JEDDAH: Thousands of animal species around the world are at risk of extinction due to different factors, including global warming, urbanization, and deforestation.
Saudi Arabia’s Ministry of Environment, Water and Agriculture recently revealed that the Asiri magpie, which is listed among the world’s rarest birds and can only be found in the Kingdom, is also endangered.
The ministry has prohibited any hunting activity targeting this bird and warned that any poaching attempts will cost people a fine of SR100.000 ($26,624).
The Asiri magpie is one of the most endangered birds in the country due to its specific behavioral preferences, such as isolation as they do not like to be noticed. There are also some genetic breeding issues, as well as environmental factors.
What distinguishes this magpie from other types of the bird are its large beak and the small white mark on the shoulders. It weighs 240 grams and measures 48 cm in length, including an estimated tail length of 20 cm.
The bird stands out for its distinctive features and also for the beautiful sound it makes. It is considered to be creative and quite intelligent when it comes to building and engineering its nest.
The name of the bird is inspired by its only natural habitat in Saudi Arabia, in the southern region of Asir. It is found mainly around Tanomah city, between Balsamar and Al-Namas, and there is also a small cluster found near Abha city and the mountains of Al-Qahr.
This magpie is found at an altitude of 2,100 meters in forested areas. It can also be found in cultivated areas and open hillsides that have juniper and acacia trees.
It is different in form and behavior from other magpies, and it is also genetically different. It is considered to be one of the most isolated types of the magpie species as it inhabits a relatively small geographical area.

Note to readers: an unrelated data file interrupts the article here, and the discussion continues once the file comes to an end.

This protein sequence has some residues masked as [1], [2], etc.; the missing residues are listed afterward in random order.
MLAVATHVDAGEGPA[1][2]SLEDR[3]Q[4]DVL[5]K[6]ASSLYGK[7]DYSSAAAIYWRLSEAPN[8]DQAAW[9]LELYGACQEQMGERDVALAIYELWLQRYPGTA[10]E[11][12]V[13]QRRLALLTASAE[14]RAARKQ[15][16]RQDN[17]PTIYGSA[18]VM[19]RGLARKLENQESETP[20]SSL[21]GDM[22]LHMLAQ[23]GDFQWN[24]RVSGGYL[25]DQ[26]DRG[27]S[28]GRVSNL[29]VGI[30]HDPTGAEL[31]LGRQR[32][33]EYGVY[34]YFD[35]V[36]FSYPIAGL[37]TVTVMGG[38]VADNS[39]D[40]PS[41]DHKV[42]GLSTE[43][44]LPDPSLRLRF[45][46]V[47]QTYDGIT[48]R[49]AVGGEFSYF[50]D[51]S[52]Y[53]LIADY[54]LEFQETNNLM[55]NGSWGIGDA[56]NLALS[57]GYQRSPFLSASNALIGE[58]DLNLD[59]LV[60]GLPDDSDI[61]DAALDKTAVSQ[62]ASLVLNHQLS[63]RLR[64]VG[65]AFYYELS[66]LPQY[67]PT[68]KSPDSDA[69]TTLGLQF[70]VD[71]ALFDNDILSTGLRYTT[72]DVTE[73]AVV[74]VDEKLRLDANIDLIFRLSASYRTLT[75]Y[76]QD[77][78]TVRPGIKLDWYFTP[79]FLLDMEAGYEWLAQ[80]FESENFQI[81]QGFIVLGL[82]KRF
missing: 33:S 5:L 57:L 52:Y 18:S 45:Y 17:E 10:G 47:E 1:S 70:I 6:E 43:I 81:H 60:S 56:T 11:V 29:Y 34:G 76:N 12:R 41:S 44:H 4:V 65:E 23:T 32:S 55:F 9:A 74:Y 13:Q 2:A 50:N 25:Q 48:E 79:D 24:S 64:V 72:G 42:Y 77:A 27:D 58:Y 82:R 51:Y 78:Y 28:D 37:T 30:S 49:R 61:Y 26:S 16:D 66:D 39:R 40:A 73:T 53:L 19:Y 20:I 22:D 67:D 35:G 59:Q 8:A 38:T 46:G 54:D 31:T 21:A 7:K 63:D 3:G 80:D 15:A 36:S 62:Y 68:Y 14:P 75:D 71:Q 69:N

The director-general and CEO of the Wildlife Conservation Department at the National Center for Wildlife Ahmad Al-Booq said that latest estimates suggested there were between 50 to 135 breeding pairs in the wild, equivalent to only 270 birds, in the country. “This number is by far the lowest of any endemic bird in the Arabian Peninsula,” he told Arab News.
The Asiri magpie used to be found in Taif city in the north and also in Zahran in the south. Now it is only present in a few small patches of juniper forests in the southwestern highlands of Saudi Arabia, representing a shrinkage of more than 90 percent in less than 80 years.
Unfortunately, as the population of this bird dwindles over time, there is a clear path toward extinction. “Genetic studies indicate that the Asiri magpie lived in isolation for the past 1.4 million years,” said Al-Booq. “If the current rate of deforestation continues or accelerates, the Asiri magpie will be extinct within two decades.”
Several factors have caused this bird to decrease in number. Agricultural activities, road construction, and housing development have led to the removal of juniper and acacia trees, which are the preferred nesting and feeding sites for Asiri magpies. Other threats include indirect poisoning and the deterioration of environments suitable for breeding. According to the International Union for Conservation of Nature, the Asiri magpie is classified as endangered.
There are 27 types of endangered, critically endangered, and vulnerable birds in the world and the Kingdom, including the greater spotted eagle, the sooty falcon, the rustic bunting, the Egyptian vulture, the Yemen thrush, the Arabian grosbeak, and the Arabian woodpecker.
The National Center for Wildlife is developing a program to help the Asiri magpie with rehabilitation and improved breeding, in addition to several projects to protect endangered birds in the Kingdom by reducing the risks they face.